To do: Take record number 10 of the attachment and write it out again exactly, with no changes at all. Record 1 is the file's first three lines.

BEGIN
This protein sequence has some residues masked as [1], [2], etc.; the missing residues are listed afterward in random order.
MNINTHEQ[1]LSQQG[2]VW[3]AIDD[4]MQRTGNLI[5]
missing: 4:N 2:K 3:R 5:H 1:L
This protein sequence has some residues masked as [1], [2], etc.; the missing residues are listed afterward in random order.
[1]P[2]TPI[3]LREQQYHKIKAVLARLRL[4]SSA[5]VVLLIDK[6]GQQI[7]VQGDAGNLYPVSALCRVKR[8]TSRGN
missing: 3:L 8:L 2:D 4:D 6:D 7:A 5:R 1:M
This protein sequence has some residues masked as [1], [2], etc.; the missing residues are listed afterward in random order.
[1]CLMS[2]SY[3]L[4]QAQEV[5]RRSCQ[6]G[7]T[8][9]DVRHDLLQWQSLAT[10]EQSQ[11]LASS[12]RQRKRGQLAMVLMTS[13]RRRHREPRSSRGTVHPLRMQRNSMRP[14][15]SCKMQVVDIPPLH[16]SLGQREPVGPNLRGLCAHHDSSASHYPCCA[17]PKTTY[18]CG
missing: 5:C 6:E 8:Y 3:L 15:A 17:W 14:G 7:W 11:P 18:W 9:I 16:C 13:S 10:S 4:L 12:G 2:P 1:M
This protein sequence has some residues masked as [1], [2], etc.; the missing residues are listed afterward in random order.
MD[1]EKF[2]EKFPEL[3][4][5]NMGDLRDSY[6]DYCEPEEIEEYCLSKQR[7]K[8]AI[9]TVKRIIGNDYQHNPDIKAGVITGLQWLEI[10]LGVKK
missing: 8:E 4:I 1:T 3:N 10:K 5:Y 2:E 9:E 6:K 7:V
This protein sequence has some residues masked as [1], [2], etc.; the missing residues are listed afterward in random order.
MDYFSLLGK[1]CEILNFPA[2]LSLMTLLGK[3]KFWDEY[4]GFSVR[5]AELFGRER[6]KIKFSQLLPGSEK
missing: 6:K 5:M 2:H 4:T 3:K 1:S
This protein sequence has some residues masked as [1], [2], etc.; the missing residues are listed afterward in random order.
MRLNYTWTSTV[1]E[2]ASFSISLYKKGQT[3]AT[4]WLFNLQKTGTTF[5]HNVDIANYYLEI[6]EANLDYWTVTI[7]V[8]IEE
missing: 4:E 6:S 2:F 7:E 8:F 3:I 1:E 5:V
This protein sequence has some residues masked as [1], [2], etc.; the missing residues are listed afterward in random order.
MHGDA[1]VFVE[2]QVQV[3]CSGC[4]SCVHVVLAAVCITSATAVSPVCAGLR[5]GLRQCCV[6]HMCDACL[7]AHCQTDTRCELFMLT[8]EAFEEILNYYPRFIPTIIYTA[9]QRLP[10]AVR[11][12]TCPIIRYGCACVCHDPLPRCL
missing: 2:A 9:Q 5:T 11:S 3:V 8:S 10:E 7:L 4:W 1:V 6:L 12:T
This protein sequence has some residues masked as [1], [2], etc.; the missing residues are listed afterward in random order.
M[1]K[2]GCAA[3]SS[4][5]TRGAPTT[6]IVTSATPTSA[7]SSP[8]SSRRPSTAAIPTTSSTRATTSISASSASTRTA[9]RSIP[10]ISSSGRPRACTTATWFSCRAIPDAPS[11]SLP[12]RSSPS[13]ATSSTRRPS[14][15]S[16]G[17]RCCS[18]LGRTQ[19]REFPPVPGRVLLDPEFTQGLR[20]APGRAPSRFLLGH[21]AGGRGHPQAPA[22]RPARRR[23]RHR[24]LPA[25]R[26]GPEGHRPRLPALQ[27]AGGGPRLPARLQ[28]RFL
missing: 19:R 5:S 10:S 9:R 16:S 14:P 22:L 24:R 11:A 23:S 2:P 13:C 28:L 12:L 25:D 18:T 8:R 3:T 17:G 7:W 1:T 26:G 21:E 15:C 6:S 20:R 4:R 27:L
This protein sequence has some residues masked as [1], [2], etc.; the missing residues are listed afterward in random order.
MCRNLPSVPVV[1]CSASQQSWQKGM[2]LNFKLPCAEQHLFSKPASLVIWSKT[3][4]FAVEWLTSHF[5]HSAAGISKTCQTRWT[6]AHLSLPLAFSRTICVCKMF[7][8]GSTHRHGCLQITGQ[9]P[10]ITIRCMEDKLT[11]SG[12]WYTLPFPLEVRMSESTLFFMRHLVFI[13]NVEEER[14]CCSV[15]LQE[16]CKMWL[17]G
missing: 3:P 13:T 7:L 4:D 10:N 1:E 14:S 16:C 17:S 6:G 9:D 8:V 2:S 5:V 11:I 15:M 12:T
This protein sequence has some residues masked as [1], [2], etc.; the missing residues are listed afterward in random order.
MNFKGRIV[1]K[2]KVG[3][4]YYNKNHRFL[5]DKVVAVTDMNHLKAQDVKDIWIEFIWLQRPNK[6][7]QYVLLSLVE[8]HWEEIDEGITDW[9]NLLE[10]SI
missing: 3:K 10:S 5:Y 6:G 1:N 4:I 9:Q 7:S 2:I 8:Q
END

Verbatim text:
This protein sequence has some residues masked as [1], [2], etc.; the missing residues are listed afterward in random order.
MNFKGRIV[1]K[2]KVG[3][4]YYNKNHRFL[5]DKVVAVTDMNHLKAQDVKDIWIEFIWLQRPNK[6][7]QYVLLSLVE[8]HWEEIDEGITDW[9]NLLE[10]SI
missing: 3:K 10:S 5:Y 6:G 1:N 4:I 9:Q 7:S 2:I 8:Q